United States District Court, E.D. North Carolina, Western Division
W. FLANAGAN UNITED STATES DISTRICT JUDGE
matter is before the court on defendants' motion for
summary judgment (DE 40), plaintiff's motion for partial
summary judgment (DE 50), and plaintiff's “sub
judice motion” (DE 57). The issues raised have been
fully briefed and are ripe for adjudication. For the
following reasons, the court grants defendants' motion
and denies plaintiff's motions.
OF THE CASE
September 4, 2015, plaintiff, a state inmate, filed this
civil rights action, pro se, pursuant to 42 U.S.C.
§ 1983. Plaintiff filed a verified
complaint naming the following as defendants: Julie
Harper (“Harper”), Aaron Johnson
(“Johnson”), George T. Solomon
(“Solomon”), Frank L. Perry
Derrick E. Wadsworth (“Wadsworth”), Willis J.
Fowler (“Fowler”), Anthony E. Rand
(“Rand”), Charles Mann (“Mann”), W.
David Guice (“Guice”), N.C. Dept. of Public
Safety, and Post Release Supervision and Parole Commission
(“Commission”). (See Compl. (DE 1) at
III). Plaintiff alleges that he was falsely imprisoned by
defendants because his parole was improperly revoked.
(See id. at 6). Plaintiff further alleges that the
revocation of his parole violated his rights to due process
under the Fourteenth Amendment. (See id. at 3-6).
March 24, 2016, this court conducted a frivolity review
pursuant to 28 U.S.C. § 1915. This court found that it
did not clearly appear from the face of the complaint that
plaintiff was not entitled to relief, and the matter was
allowed to proceed.
20, 2016, defendants filed a notification of the death of
defendant Mann. There was no motion for substitution of the
proper party filed. On September 9, 2016, defendant Mann was
dismissed pursuant to Federal Rule of Civil Procedure
25(a)(1). On November 15, 2106, this court dismissed
defendant Johnson pursuant to Federal Rule of Civil Procedure
4(m) for failing to obtain proper service.
February 17, 2017, defendants filed the instant motion for
summary judgment, including the following in their appendix
to the statement of material facts: defendant Harper's
affidavit (DE 43-1), a 1994 judgment of conviction of
plaintiff (DE 43-2), affidavit by Mary Stevens, the Chief
Administrator for the Commission (DE 43-3), a 1994 judgment
of conviction of plaintiff (DE 43-4), terms and conditions of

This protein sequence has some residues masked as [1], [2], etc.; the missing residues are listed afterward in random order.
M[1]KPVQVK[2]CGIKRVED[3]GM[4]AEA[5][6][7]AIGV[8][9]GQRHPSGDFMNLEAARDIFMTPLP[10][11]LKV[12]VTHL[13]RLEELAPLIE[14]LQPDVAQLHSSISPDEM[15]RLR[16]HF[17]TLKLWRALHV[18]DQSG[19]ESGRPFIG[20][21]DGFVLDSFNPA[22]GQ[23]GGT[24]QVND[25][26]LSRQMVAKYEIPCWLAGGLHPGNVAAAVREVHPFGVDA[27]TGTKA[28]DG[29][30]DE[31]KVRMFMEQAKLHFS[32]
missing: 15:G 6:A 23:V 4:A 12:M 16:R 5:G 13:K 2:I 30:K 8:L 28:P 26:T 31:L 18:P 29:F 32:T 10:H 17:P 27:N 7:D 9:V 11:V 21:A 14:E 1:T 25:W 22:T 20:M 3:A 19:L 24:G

parole release of plaintiff (DE 43-5), “OPUS OT
53" screen (DE 43-6), a 2012 arrest warrant (DE 43-7),
an October 6, 2012 notice of revocation (DE 43-8), and a 2015
judgment and commitment of plaintiff (DE 43-9).
March 13, 2017, plaintiff filed an opposition to
defendants' motion for summary judgment and statement of
material facts. On March 17, 2017, defendants filed a
supplemented affidavit (DE 47), which is accompanied by the
precise terms of the agreement reached between plaintiff and
the Commission through the Mutual Agreement Parole Program
April 3, 2017, plaintiff filed a motion for partial summary
judgment. In support of plaintiff's motion, he filed a
memorandum in support (DE 50-1), an affidavit (DE 51), and a
variety of documents (DE 50-2), consisting of an article on
parole, plaintiff's parole agreement, and a copy of a
statute on parole.
April 11, 2017, defendants filed a response in opposition.
Plaintiff filed a reply on April 27, 2017. On May 2, 2017,
plaintiff filed the instant “motion sub judice.”
The motion was not properly signed, and plaintiff was
directed to cure the deficiency within 21 days. On May 18,
2017, plaintiff signed the motion and re-filed it with this
OF THE FACTS
as otherwise noted below, the undisputed facts are as
follows: on November 17, 1994, plaintiff was convicted of
second degree murder, and he was sentenced to life
imprisonment. (See Stevens Aff. (DE 43-3) ¶ 3).
The Commission began considering plaintiff for parole release
on December 3, 2003, and his case was reviewed annually
thereafter. (See id. ¶ 4). On September 10,
2008, plaintiff was approved to participate in MAPP. (See
id. ¶ 5). The MAPP agreement was intended to
provide plaintiff with an opportunity to prepare for eventual
release on parole through a work release position. (See
MAPP Agreement signed by plaintiff, and the standard form
utilized by the Commission to document MAPP agreements for
other inmates, does not contain any reference to the length
of time the inmate will serve on parole once the MAPP
agreement is completed and the inmate is released.
(See Stevens Aff. (DE 47) ¶ 4). Similarly,
plaintiff's MAPP agreement did not establish the terms of
his parole. (See Compl. (DE 1) at 6). Rather, the
MAPP agreement was used as a guide to progress plaintiff
through the system with participation in community-based
programs. (See id.) Even if the MAPP agreement had
controlled the terms of ...